Like most people, I usually hate making new year’s resolutions. They are something we create out of a sense of obligation, knowing all the while that we will probably not stick with it for more than 24 hours. Then as icing on the cake, there’s a predictable little twinge of guilt for giving up on it, since it was something that should make our lives better somehow. Well, I want to suggest a way to make this year different.
Decide for yourself that this year, the resolution will not be about you, but about others. More specifically, take stock of your relationships, and take an honest look at the nature of your communication patterns with them. Is there something about the dynamic between the two of you that brings out a tendency to be unnecessarily blunt, passive-aggressive, or indifferent? Do you shut down or avoid people when there is real or potential conflict? This year, let your resolution be a gift to them – and to yourself: the start of a new, healthier and more positive relationship through a shift in the way that you communicate.
Here are three ways you can wrap your gift:
First, be mindful of what your eyes say even when your lips aren’t moving. We often don’t realize that our face is reflecting our true opinions about something we hear before the other person is done speaking, and often before we even start.
For example, do you have a habit of rolling your eyes, breaking eye contact, or cocking one dubious eyebrow when you disagree with someone? These are signs of disdain that shows you are not open to hearing what they are saying, and will put people on the defensive.
For me, I know that my “thinking face” has my eyebrows scrunched down, furrowed. It doesn’t mean I’m angry or disagree, but that’s often what people mistakenly think it means. In reality, they should be happy when they see that face, because it means I’m listening carefully and seriously considering what they’re saying, but unfortunately that’s not the effect it has. That’s why I need to remember to “reset” my eyebrows to a more neutral, nonjudgmental position.
If nothing else, be sure to make eye contact when someone else is talking. You don’t have to stare them down, but don’t multitask, look at the computer or smartphone screen, or keep checking your watch. Give them the gift of your full attention.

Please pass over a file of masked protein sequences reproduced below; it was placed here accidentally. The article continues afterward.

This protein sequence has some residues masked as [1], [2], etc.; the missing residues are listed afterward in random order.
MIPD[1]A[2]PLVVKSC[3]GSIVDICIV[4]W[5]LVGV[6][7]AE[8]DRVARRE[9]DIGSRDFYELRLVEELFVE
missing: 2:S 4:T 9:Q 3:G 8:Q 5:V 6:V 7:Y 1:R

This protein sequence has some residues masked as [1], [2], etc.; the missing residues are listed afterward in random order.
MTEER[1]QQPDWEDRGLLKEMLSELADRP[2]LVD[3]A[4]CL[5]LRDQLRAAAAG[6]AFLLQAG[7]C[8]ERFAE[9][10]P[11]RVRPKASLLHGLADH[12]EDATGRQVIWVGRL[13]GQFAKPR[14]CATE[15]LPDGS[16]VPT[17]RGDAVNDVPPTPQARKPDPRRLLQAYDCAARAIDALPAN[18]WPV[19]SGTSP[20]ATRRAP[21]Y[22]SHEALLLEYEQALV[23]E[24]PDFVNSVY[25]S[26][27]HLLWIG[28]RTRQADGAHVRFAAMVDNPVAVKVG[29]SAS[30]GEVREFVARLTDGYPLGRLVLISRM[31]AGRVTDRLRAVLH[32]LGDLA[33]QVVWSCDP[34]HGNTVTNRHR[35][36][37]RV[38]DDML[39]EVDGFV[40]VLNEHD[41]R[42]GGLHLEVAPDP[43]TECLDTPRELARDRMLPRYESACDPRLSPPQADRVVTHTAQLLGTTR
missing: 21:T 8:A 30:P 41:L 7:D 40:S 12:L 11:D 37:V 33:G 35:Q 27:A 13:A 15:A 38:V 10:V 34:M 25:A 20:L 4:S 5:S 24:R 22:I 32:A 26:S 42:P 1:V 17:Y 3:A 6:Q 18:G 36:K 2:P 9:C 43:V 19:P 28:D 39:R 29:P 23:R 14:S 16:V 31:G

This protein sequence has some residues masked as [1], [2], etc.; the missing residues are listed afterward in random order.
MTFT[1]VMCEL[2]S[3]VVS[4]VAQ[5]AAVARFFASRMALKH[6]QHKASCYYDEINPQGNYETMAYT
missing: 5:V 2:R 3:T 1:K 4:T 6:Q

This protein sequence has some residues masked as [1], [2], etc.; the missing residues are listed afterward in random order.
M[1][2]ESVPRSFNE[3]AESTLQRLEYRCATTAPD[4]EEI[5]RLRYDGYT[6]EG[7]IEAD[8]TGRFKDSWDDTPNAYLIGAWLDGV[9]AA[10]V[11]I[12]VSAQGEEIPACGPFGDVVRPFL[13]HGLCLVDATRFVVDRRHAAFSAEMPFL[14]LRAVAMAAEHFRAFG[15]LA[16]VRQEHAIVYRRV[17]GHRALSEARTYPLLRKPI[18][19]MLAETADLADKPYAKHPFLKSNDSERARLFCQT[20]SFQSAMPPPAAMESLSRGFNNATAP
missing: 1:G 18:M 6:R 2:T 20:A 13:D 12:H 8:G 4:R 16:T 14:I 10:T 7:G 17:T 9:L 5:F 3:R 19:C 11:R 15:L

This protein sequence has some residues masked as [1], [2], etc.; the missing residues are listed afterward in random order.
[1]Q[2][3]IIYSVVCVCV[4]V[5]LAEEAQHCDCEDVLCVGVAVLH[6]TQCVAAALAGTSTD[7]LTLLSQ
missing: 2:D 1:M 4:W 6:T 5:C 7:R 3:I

Second, watch your words. Small details in word choice can have a big impact on how people hear and interpret what you say, and how they feel about it. Beware of absolutes, such as everything, nothing, everyone, nobody, and always… Statements like “Nobody wants…” or “You’ll never convince me that…” show that your mind is made up, you are sure that you are right and everyone else is wrong. Plus, they are a form of exaggeration, making you sound melodramatic. In the end, they shut down productive conversation and any chance at collaborative negotiation.
Instead, if you want to promote mutual listening, try hedging those statements. Try phrases like from my perspective…, on multiple occasions…, or I’m concerned that… They allow you to state your case, but allow for the fact that it is your perspective, not “gospel truth.” It shows you are open to working together to reach a mutually acceptable solution.
Finally, engage people. I know you are busy, so you don’t need to hear their life story, but seek to connect with them as people, not just as coworkers or employees. For example, when you pass someone in the corridor, give them more than a perfunctory nod acknowledging their existence. Stop for a moment and ask them how they’re going to use the time off if your company is closed for a holiday, how they’re feeling if they’ve been under the weather, or how their kids or pets are doing. Just remember: a little effort goes a long way.
The beauty of these little tips is that they take so little effort in comparison to what you get back, so it becomes the resolution that you actually want to keep!
Do you have a comment or question about how to easily and effectively make this shift? Click here to set up a 20-minute focus call to discuss it with me personally.